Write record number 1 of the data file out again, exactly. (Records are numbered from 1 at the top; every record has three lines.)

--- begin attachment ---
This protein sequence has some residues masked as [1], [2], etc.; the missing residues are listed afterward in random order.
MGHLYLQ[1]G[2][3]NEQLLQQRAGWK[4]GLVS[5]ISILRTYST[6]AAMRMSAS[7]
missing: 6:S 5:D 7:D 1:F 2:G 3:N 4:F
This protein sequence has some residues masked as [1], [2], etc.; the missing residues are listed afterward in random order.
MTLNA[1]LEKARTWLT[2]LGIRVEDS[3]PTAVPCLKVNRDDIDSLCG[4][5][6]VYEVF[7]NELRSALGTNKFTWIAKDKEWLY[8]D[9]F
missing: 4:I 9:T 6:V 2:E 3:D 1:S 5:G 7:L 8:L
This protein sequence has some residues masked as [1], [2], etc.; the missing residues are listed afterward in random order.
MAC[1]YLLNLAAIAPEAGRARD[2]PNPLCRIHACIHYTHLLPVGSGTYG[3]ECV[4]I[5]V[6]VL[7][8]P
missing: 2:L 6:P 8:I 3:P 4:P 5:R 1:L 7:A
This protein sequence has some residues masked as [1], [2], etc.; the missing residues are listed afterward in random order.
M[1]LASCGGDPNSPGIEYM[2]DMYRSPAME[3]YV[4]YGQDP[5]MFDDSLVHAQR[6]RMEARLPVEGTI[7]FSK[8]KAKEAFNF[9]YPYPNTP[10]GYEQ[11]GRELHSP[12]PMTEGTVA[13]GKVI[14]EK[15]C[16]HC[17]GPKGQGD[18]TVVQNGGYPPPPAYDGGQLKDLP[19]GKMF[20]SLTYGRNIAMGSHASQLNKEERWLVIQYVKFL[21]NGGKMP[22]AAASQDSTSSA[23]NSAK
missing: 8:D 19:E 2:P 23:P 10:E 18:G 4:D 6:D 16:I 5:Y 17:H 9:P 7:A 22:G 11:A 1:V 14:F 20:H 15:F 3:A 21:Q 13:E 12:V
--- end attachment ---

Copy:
This protein sequence has some residues masked as [1], [2], etc.; the missing residues are listed afterward in random order.
MGHLYLQ[1]G[2][3]NEQLLQQRAGWK[4]GLVS[5]ISILRTYST[6]AAMRMSAS[7]
missing: 6:S 5:D 7:D 1:F 2:G 3:N 4:F